I will answer another question here, although it is a bit of a diversion. “Why isn't Rhenium radioactive? The other group 7 elements above Manganese are radioactive.” Because Rhenium isn't really group 7. The Periodic Table has been shuffled above Barium, remember, in order to lift out the Lanthanides. If we put the Lanthanides back in, Rhenium becomes group 21. There is no reason for group 21 to be radioactive. The next question should be, “Then why isn't Gold radioactive? If we put the Lanthanides back in, then Hafnium is like a noble gas. If we start over from there, then Gold is 7 numbers up from Hafnium. It should be radioactive.” But again, we see that Gold isn't group 7, and it isn't group 11, either; it is group 25. I just showed you the diagram for Gold, and Gold fills both inner holes evenly. Therefore it isn't radioactive. Group 7 radioactivity is caused by one of the inner holes being left open. In fact, my diagramming is the only good answer so far to the question of why there are no radioactive elements in the current period 6, before Polonium. Current theory can't tell you why Technetium is radioactive, or why Rhenium (or Gold) isn't.

To see the difference between group 11 and 25, let us diagram Silver:

3D Silver nucleus

As you can see, that looks a lot like Gold as a matter of general shape and construction, so groups 11 and 25 do have similar characteristics. But Silver is a better conductor of electricity because the Silver nucleus is a better conductor of charge. Why? Two reasons: 1) The main line of charge through this configuration is from bottom to top: the nucleus tends to spin around that pole. Since we have two protons bottom and one top with Silver, we have a potential difference across the pole of ½. With Gold we have a potential difference of ¼. A larger potential difference gives us better conductivity. 2) The inner protons also play a part. The difference between Gold and Silver doesn't rely on this inner difference, since the outer difference trumps the inner. But this difference explains why Silver conducts better than Copper. Silver and Copper both have 11 protons in the 4th level and a potential difference of ½. But Silver has more inner protons [level 1 (center disk) and level 3n (the two pillar disks)], and all these protons acts as fans, pulling charge through. So Silver channels charge a bit better than Copper.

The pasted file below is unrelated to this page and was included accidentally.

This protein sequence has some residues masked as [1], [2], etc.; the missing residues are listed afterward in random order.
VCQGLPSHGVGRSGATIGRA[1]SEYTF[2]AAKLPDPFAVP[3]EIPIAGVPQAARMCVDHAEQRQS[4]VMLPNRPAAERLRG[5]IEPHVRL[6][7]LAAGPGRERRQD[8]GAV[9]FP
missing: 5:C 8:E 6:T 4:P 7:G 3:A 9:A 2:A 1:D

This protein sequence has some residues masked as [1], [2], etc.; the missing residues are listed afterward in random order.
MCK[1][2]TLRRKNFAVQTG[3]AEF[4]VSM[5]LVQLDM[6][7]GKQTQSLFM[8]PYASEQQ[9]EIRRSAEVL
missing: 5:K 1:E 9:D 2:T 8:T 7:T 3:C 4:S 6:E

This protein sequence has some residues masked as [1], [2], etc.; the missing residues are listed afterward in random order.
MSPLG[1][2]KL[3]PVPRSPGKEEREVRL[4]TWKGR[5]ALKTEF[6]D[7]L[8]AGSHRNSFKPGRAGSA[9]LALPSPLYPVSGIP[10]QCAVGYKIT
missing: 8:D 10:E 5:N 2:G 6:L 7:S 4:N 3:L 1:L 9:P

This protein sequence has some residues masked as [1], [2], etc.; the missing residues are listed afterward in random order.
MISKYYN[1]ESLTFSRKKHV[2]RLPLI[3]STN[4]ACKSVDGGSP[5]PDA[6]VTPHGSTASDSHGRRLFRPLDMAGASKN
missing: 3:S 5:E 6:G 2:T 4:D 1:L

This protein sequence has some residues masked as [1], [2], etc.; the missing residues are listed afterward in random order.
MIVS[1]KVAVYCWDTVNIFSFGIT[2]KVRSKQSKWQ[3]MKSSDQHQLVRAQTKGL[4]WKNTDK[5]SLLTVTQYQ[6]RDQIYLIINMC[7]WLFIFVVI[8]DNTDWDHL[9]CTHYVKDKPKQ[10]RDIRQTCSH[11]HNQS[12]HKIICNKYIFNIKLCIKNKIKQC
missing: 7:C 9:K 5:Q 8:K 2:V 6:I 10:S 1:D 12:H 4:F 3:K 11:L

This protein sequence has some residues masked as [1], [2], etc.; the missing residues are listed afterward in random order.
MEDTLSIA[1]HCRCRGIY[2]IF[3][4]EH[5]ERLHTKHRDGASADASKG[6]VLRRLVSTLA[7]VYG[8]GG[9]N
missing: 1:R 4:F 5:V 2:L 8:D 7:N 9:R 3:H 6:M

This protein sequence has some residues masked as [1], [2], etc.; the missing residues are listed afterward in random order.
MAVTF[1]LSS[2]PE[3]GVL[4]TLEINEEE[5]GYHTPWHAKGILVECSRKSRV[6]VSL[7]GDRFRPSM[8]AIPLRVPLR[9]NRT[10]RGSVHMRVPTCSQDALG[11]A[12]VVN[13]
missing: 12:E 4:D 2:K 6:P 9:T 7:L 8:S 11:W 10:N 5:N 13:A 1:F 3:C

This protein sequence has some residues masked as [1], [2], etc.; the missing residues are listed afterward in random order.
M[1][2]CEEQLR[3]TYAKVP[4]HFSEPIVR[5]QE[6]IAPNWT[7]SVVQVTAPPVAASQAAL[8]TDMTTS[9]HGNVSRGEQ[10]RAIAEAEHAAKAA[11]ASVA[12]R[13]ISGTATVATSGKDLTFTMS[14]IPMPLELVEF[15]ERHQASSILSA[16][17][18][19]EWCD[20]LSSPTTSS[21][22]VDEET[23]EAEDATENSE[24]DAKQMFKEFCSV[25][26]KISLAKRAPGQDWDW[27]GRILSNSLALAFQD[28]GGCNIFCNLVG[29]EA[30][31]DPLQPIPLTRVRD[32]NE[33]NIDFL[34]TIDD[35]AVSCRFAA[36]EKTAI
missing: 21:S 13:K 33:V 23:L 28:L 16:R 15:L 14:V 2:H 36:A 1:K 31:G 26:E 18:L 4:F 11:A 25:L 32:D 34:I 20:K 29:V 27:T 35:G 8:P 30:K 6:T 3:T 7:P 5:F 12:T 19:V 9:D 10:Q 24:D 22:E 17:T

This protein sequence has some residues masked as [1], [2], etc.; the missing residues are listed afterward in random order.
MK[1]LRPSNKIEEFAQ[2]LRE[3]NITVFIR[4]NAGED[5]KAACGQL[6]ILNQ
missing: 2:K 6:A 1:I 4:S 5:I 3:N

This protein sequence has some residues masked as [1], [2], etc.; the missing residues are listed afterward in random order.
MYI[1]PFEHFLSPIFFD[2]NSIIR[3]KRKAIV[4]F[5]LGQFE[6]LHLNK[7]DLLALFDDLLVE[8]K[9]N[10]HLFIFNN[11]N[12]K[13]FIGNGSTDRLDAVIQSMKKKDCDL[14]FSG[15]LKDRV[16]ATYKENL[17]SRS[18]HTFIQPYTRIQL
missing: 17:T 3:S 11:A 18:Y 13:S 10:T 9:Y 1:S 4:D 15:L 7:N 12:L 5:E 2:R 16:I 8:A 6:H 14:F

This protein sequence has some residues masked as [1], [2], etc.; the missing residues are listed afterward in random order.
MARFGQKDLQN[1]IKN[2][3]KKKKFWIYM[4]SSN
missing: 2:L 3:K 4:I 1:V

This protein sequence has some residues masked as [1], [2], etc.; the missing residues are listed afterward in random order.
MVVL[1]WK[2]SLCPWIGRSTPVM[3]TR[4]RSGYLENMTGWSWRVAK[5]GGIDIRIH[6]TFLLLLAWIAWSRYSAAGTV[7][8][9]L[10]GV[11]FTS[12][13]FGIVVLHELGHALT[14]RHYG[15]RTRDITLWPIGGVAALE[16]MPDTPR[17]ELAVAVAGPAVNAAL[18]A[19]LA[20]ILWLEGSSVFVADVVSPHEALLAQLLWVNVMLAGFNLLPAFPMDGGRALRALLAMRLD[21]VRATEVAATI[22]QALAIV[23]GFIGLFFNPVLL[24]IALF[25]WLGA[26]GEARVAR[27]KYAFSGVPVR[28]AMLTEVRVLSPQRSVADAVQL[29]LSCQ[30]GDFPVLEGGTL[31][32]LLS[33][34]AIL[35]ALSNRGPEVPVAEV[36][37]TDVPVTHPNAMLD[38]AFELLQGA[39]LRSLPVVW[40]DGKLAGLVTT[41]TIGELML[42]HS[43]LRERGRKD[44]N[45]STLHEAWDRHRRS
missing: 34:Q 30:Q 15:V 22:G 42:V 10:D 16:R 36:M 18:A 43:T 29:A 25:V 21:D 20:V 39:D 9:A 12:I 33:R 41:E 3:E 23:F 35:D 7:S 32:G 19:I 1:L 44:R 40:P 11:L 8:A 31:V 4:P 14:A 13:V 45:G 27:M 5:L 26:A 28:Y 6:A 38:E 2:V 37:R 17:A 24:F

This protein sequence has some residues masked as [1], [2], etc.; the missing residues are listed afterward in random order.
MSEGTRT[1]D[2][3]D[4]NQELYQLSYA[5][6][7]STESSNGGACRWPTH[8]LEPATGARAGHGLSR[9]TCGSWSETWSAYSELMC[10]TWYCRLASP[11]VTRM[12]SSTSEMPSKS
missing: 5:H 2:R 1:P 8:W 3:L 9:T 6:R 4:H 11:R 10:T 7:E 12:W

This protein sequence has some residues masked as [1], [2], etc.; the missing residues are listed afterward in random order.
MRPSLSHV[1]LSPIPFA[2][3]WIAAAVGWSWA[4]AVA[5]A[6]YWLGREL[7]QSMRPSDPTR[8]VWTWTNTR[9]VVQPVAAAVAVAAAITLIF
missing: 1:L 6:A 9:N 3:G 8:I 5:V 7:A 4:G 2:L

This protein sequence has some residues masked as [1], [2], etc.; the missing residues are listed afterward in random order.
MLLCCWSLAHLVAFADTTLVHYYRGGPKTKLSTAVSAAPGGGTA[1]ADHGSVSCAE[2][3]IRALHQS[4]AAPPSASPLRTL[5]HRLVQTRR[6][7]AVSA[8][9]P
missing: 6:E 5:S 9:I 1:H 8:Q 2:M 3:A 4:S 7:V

To continue this analysis, we may return to Mercury. Mercury is poor conductor, and it is because Mercury has little potential difference (charge potential) across the nucleus. In all three of these elements, we are channeling charge top to bottom. Silver and Gold have more protons top or bottom, so we have a potential difference. Mercury doesn't have that, as you see. Mercury must rely only on the spin of its protons to channel charge through the nucleus, with no help from potential differences. The balance that makes it like a noble gas also makes it a poor conductor.

So why are the noble gases even worse conductors? Beyond the fact that they are gases, they are terrible conductors because the level three protons are all emitting perpendicularly to the field, as you see in the diagram. You can think of the external charge field as meeting the nucleus at these outer faces, and at that boundary, the level three protons or alphas are blocking charge. You can see that they create little walls. That is resistance. A wall is resistance at the atomic level just as at our level. We don't need esoteric explanations, when mechanical ones will do. Any time you see walls like that in a nuclear diagram, you can read it as resistance.